Wednesday, November 3, 2010

The Internet and My Brain

When I was a kid I could read nonstop all day long. I became so engrossed in a story that my mother could take me shopping and try clothes on me while, all the time, I had my nose in a book. Not any more. Although I can still focus quite well and be oblivious to my surroundings, I can’t seem to do it as long without a break. And the breaks seem to be pretty frequent, every half hour or so. Maybe it’s age. But after reading The Shallows: What the Internet is Doing to Our Brains, by Nicholas Carr, I’m convinced otherwise. All the time I spend at my computer is taking its toll.

Nicholas Carr makes a compelling argument about the perils of increased internet use as a cautionary tale, citing scientific studies for all of his premises. Here’s what he says in a nutshell:

1. The brain is plastic. It changes depending on how it is used.
2. Over the history of mankind the brain has developed different skills at different times and has lost some of the skills it previously had.

For example: Before there were books and writing, memory and recall prevailed. Once writing was available, individual recall and memory became less important but books became very important. Books encouraged the skill of deep reading, necessary for following the thoughts of an author who was practicing deep thinking about a topic.

The internet fosters multitasking and develops an addiction for distraction. Memory or the ability to write well, according to protocols of standard English, is no longer as important.

Carr says: “A personal letter written in, say, the nineteenth century bears little resemblance to a personal e-mail or text message written today. Our indulgence in the pleasures of informality and immediacy has led to a narrowing of expressiveness and a loss of eloquence.” ;-)

3. The internet makes all media available at all times through single devices. The genie is out of the bottle. But it may come at a huge price.

Carr says: “The Net grants us instant access to a library of information unprecedented in its size and scope, and it make it easy for us to sort through that library—to find, if not exactly what we were looking for, at least something sufficient for our immediate purposes. What the Net diminishes is ….. the ability to know, in depth, a subject for ourselves, to construct within our own minds the rich and idiosyncratic set of connections that give rise to a singular intelligence.”

4. At first people thought that the Internet would foster learning through hyperlinks. But they were wrong. Carr says: “Many studies comparing straight reading to reading the same material with hyperlinks have shown over and over again that more is retained by straight reading. Links get in the way of learning.” (Note the absence of hyperlinks in this post.)

Students who had access to the internet while at a lecture, even if some of the sites visited during the lecture were on the same topic, retained less of the lecture than students who just listened. The human brain seems to be hard-wired to respond to distraction—probably a survival skill from the prehistoric days of hunting and gathering when paying attention to the unexpected had real survival value. It is the ability to focus and think deeply that must be cultivated and practiced. (Hence the danger implied by the title "The Shallows.")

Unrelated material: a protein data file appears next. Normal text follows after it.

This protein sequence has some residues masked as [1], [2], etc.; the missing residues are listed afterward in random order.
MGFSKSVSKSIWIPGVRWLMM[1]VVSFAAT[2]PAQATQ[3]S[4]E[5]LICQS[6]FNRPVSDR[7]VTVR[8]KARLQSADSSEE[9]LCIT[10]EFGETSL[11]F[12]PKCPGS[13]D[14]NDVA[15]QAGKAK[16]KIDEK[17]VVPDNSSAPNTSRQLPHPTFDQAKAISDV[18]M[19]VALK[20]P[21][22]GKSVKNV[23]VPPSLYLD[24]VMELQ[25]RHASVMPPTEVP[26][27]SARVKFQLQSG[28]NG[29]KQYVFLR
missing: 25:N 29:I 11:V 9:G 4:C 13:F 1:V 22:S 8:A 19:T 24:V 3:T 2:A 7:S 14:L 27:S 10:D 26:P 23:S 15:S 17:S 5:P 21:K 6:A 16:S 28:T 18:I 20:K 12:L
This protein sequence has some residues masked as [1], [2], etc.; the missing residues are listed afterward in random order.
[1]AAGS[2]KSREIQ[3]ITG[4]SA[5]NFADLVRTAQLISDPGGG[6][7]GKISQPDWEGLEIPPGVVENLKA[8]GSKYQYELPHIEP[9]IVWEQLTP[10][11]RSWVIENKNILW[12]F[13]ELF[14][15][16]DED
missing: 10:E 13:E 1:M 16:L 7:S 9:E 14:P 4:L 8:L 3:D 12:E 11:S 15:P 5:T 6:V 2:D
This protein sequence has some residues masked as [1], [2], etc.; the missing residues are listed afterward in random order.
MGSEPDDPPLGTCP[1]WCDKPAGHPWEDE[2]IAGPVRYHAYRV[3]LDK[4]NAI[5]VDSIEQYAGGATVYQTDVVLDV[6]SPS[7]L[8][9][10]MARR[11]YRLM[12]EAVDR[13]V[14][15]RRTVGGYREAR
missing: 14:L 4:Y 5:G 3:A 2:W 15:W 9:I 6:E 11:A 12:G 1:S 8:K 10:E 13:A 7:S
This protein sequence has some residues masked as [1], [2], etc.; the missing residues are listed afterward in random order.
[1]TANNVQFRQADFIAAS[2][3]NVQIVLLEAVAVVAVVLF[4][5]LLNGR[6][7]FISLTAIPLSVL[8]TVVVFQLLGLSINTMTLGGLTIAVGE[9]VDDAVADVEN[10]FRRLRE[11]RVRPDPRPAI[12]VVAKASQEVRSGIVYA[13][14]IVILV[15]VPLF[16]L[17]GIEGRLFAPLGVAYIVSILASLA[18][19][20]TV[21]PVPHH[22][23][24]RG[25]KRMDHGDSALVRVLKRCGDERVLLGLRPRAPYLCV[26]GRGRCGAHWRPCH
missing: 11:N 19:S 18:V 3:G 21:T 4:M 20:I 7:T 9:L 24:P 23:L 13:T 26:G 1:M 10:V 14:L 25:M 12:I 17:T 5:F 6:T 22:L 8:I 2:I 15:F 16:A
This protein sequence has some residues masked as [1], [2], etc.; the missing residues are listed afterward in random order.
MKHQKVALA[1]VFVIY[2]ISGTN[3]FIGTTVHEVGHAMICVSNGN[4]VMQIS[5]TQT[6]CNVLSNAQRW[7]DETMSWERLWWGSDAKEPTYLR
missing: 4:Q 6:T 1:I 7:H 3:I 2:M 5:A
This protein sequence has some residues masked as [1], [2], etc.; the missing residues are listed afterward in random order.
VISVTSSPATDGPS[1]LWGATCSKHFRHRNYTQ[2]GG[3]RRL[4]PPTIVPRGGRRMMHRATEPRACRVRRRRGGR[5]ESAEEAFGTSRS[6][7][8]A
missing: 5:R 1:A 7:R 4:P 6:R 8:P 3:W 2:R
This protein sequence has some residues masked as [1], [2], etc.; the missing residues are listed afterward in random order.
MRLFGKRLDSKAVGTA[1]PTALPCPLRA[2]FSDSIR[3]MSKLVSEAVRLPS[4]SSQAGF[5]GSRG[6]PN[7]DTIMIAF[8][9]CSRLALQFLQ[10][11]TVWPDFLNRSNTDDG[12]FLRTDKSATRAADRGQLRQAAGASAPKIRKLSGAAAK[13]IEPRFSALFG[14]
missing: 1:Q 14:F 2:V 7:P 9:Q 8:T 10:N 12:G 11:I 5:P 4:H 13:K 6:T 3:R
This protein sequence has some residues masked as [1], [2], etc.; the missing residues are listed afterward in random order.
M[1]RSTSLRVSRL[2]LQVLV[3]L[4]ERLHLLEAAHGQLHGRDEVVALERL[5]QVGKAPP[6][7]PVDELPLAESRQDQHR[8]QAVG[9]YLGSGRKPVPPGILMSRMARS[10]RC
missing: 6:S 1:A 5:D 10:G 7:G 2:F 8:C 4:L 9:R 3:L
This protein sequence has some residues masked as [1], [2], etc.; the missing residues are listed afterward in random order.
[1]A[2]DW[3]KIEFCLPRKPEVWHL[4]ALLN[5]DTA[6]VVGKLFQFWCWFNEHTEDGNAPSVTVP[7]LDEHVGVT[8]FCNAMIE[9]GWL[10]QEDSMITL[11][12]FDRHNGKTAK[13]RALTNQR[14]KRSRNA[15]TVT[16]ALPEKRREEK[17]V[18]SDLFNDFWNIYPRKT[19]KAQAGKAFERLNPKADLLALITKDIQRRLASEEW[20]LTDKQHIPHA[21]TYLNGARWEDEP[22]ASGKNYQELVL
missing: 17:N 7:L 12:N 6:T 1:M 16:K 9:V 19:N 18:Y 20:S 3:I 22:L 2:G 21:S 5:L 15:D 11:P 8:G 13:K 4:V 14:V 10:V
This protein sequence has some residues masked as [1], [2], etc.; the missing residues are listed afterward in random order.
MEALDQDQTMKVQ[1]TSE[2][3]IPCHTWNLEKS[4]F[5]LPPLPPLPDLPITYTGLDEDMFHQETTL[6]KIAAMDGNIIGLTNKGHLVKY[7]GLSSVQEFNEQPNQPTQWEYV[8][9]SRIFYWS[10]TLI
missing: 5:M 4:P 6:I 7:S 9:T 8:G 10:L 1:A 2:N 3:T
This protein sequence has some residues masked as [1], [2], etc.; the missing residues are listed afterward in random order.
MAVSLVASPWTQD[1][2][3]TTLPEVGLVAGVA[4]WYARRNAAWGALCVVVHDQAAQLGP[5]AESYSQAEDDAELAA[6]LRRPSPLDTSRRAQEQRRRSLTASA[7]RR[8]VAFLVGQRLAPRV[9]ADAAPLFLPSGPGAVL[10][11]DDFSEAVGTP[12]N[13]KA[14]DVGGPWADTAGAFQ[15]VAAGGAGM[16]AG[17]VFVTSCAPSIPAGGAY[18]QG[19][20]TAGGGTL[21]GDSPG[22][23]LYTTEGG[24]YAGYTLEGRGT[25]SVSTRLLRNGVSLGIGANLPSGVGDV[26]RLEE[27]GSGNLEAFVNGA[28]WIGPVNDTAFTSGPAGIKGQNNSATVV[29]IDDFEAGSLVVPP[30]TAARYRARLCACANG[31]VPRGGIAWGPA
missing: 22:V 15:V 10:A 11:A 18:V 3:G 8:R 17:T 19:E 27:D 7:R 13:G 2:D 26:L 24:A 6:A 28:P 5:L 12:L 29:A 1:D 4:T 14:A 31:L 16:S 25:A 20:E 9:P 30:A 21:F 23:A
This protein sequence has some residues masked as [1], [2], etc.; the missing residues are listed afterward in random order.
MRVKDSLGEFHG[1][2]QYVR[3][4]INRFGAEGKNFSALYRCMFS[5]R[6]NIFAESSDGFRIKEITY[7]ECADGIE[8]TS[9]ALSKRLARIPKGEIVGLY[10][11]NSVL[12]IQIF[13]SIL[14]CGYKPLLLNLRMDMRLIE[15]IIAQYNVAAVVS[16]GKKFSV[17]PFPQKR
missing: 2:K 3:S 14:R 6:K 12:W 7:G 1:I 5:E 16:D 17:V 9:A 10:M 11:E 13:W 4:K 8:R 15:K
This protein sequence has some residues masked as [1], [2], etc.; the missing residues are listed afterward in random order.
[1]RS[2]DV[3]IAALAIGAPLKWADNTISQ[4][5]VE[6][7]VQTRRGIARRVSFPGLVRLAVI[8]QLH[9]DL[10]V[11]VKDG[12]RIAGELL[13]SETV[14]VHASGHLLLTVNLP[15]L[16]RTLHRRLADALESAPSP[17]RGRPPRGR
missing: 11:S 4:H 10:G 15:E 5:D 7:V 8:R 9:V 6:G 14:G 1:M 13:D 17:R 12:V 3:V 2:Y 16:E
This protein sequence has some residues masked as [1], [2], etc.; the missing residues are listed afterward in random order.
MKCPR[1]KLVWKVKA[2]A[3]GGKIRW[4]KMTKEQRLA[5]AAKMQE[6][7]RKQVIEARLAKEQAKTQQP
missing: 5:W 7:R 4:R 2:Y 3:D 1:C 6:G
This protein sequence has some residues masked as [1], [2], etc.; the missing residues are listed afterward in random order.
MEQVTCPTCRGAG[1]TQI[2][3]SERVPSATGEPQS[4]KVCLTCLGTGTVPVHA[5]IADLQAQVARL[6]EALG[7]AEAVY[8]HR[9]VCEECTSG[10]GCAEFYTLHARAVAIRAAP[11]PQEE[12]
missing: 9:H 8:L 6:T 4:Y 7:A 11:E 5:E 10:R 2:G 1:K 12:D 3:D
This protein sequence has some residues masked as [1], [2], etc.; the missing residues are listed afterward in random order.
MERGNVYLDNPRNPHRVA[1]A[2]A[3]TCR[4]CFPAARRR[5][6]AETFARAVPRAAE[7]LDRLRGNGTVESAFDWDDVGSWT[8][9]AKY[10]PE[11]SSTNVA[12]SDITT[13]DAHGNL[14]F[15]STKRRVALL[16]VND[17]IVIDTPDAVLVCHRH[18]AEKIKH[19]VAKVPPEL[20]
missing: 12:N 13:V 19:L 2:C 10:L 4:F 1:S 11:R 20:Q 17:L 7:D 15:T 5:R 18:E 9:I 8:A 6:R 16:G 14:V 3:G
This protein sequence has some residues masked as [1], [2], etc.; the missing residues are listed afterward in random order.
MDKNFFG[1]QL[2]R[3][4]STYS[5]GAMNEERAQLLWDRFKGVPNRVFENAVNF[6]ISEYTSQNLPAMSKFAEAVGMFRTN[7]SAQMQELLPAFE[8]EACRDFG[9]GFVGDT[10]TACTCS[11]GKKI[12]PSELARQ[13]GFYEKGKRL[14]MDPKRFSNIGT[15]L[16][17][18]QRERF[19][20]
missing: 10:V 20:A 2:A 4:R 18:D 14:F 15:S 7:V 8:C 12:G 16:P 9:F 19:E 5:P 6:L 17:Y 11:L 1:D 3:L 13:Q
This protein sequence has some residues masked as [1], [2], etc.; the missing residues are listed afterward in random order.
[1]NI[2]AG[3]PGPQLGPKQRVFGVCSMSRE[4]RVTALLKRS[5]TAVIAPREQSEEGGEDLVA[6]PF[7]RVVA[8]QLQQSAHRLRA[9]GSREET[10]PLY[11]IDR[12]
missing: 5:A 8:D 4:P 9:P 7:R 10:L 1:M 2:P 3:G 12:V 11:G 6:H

Carr is afraid that what may be sacrificed in attributing too much power to this tool is the kind of thinking that is most human: the calm attentive mind, empathy and compassion.

This makes me think that, more than ever, in order to educate our kids, they must read about the real world through the stories and points-of-view of the best thinkers and writers available to them. They must read books that embody coherent thought, not snippets of information patched together without any conceptual framework. Let’s hope that enough people understand this before it is too late.

Personally, I’m glad I still have enough of those old-fashioned literacy skills left in me to read and absorb the brilliant thinking of Nicholas Carr. Gotta go, my email just dinged.


jan godown annino said...

A similar statement is from Maryanne Wolf, a leading researcher in reading, who I much appreciated when she engaged parents recently at Tufts University. She said that she had watched in herself a loss in her capacity to read the difficult texts, the ones that she had thrilled to read and dissect in college. But with time & determination, she deliberately regained that skill.
But - look how we are reading this quite-super -to- know post. How to push away from this Wonderful World of the big interweb ? I go now. To travel.

Many thanks for this post today.

Linda Zajac said...

Excellent post. I've noticed a loss in retention when I try and take photographs during a lecture or talk so I can imagine surfing the web would increase that loss in content. I've also found some news websites to be so stuffed with info they seem overwhelming. I'm not so sure I'm ready to ditch the hyperlinks though, but maybe curb excessive usage.

Deborah Heiligman said...

My husband read his book and thought it was terrific. We have been talking about this a lot. (When I'm not distracted by scrabble on my iphone.) I hope to go to hear Nicholas Carr talk in NY next week. Here's the link(I hope) for those of you in or near NYC:

Rosalyn Schanzer said...

Loved the thinking behind this post. Yes, I've most certainly fried my brain cells via all the distractions flooding my computer and every other tech device in reach. See these abbreviated sentences?? (But if I lived in NYC, Deb's link would be one distraction worth plugging into.)

Jan Greenberg said...

Vicki, We all spend way too much time on e mail. But thank goodness you're usually online and can answer my often ridiculous questions!!!! I really appreciate your continuous generosity to your technologically (is that a word?) limited internet pals.